Opiates (Narcotics): Addiction, Withdrawal and Recovery
A List of Common Opiates in Increasing Strength
These are some of the common opiates and their generic names. They are listed in order of increasing strength.
- Vicodin, Hycodan (hydrocodone)
- MS Contin Kadian (morphine)
- Oxycontin, Percoset (oxycodone)
- Dilaudid (hydromorphone)
- Duragesic (fentanyl)
What are Opiates?
Opiates are a group of drugs that are used for treating pain. They are derived from opium which comes from the poppy plant. Opiates go by a variety of names including opiates, opioids, and narcotics. The term opiates is sometimes used for close relatives of opium such as codeine, morphine and heroin, while the term opioids is used for the entire class of drugs including synthetic opiates such as Oxycontin. But the most commonly used term is opiates.
Opiates produce a sense of wellbeing or euphoria that can be addictive to some people. Opiates are legitimately used for treating pain. When used for pain relief, many people develop tolerance, meaning they need more and more to get the same effect. Some people go on to develop an addiction to opiates. They begin to obsessively think about getting more opiates and in some cases engage in illegal activities such as double doctoring.
A high dose of opiates can cause death from cardiac or respiratory arrest. Tolerance to the euphoric effect of opiates develops faster than tolerance to the dangerous effects. Therefore people often overdose by mistake because they are trying to get a higher high and take too much.
Opiate overdose can be reversed in hospital with intravenous naltrexone. Please contact emergency services if you feel you are in danger of an overdose.
Opiate withdrawal can be extremely uncomfortable. The important thing to remember is that opiate withdrawal is not life threatening if you are withdrawing only from opiates and not a combination of drugs. (Withdrawal from alcohol and some drugs such as benzodiazepines is potentially dangerous)
Opiate withdrawal symptoms include:
- Low energy, Irritability, Anxiety, Agitation, Insomnia
- Runny nose, Teary eyes
- Hot and cold sweats, Goose bumps
- Muscle aches and pains
- Abdominal cramping, Nausea, Vomiting, Diarrhea
Opiate withdrawal symptoms can last anywhere from one week to one month. Especially the emotional symptoms such as low energy, anxiety and insomnia can last for a few months after stopping high doses of opiates.
Once the early stage withdrawal symptoms are over, you will still experience post-acute withdrawal symptoms. These are less severe but last longer.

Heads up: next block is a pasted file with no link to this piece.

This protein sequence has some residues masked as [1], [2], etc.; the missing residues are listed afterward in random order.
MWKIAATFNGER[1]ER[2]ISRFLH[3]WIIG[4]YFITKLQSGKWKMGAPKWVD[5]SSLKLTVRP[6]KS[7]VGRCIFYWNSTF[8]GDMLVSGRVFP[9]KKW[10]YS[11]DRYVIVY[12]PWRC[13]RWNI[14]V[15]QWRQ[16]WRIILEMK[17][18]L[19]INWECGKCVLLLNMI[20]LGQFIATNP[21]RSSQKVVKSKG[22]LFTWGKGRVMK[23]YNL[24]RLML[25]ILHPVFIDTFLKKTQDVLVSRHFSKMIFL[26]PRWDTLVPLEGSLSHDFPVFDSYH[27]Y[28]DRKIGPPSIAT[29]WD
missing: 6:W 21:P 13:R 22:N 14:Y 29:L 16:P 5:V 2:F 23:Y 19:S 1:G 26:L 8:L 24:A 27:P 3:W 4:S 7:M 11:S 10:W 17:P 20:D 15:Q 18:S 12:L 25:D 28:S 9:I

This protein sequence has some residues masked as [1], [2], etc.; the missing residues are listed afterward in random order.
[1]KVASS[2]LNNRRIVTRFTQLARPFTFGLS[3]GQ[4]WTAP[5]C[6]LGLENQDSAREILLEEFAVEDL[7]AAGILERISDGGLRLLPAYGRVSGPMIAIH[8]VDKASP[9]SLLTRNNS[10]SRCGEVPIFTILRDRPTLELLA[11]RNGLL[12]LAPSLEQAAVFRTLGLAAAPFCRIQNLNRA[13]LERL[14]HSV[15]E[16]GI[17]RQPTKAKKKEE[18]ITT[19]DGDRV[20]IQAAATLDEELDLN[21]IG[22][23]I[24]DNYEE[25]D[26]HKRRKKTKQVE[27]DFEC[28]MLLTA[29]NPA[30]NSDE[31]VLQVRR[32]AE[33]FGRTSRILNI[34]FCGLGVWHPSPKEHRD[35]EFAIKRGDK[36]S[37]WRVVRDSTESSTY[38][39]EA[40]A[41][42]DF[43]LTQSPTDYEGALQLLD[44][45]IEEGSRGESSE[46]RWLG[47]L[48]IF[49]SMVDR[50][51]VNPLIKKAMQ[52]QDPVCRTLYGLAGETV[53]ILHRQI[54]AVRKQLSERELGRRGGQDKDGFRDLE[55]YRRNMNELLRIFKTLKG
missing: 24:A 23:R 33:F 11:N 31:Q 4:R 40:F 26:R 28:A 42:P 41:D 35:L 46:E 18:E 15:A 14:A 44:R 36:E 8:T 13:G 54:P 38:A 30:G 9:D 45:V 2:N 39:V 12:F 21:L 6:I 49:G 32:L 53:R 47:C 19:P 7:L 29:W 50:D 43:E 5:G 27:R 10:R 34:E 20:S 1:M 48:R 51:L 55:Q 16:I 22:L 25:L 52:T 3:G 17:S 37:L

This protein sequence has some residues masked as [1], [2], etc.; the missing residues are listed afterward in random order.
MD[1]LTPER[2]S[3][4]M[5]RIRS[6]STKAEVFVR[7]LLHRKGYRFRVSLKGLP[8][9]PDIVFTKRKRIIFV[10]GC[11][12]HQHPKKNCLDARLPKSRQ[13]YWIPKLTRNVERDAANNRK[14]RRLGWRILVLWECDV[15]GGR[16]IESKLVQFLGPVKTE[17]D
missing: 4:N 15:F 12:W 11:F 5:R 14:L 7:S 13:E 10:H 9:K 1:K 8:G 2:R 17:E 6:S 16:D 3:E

Do You Have an Opiate Addiction?
Has your use of opiates increased over time?
Do you experience withdrawal symptoms when you stop using?
Do you use more than you would like, or more than is prescribed?
Have you experienced negative consequences to your using?
Have you put off doing things because of your drug use?
Do you find yourself thinking obsessively about getting or using your drug?
Have you made unsuccessful attempts at cutting down your drug use?
If you answered yes to at least three of those questions, then you are addicted to opiates.
A Recovery Plan
- Break the cycle of guilt and shame. Do your recovery with other people who are going through the same thing. This is the benefit of going to 12-step meetings such as Narcotics Anonymous NA or Alcoholics Anonymous AA. (More resources.)
- Ask for help. Have a strong support system.
- Be honest, and practice sharing how you feel.
- Avoid high risk situations.
- Learn relapse prevention strategies.
- Do your recovery one day at a time.
Medications Used to Treat Opiate Addiction
- Suboxone, Subutex (buprenorphine)
- Revia (naltrexone)
What is Suboxone - Buprenorphine?
IMPORTANT: This is general medical information, and is not tailored to the needs of a specific individual. This material is NOT complete. It does not cover all possible precautions, side effects, or interactions. You should always consult your physician when making decisions about your health.
Suboxone is a medication used for withdrawing and detoxing from opiates. It is a combination of buprenorphine a mild opiate, and naloxone a medication that reverses the effects of opiates if taken intravenously.
Buprenorphine is unlike other opiates in that it does not lead to a greater high the more you take. It is a partial opiate agonist, meaning that it produces a mild high at most. Therefore it is sometimes used to get people off more addictive drugs such as Oxycontin or heroin.
The reason for combining buprenorphine and naloxone is that it reduces the risk of intravenous use. Suboxone is supposed to be taken as a tablet and held under the tongue. But if Suboxone is dissolved and taken intravenously, the naloxone reverses the effects of the buprenorphine, which blocks the high. Therefore there is less danger of diversion.
Patients do not have to go to special clinics to get their Suboxone as they do with methadone. Physicians with proper training and certification can prescribe Suboxone in their offices, and patients can take it home.
The Effects, Side Effect and Dangers of Suboxone
- Suboxone is potentially addictive.
- You will probably experience withdrawal symptoms as you come off Suboxone.
- If you take Suboxone too soon after another opiate, you may experience withdrawal symptoms.
- Suboxone can increase the drowsiness due to other drugs or alcohol.
- Suboxone overdose can cause slow breathing, seizures, confusion, loss of consciousness, coma, and death.
Suboxone causes withdrawal symptoms, similar to other opiates, if stopped too quickly: low energy, irritability, anxiety, hot and cold sweats, muscle aches and pains, abdominal cramping, nausea, diarrhea. Some people feel that the withdrawal from Suboxone is just as difficult as the withdrawal from methadone.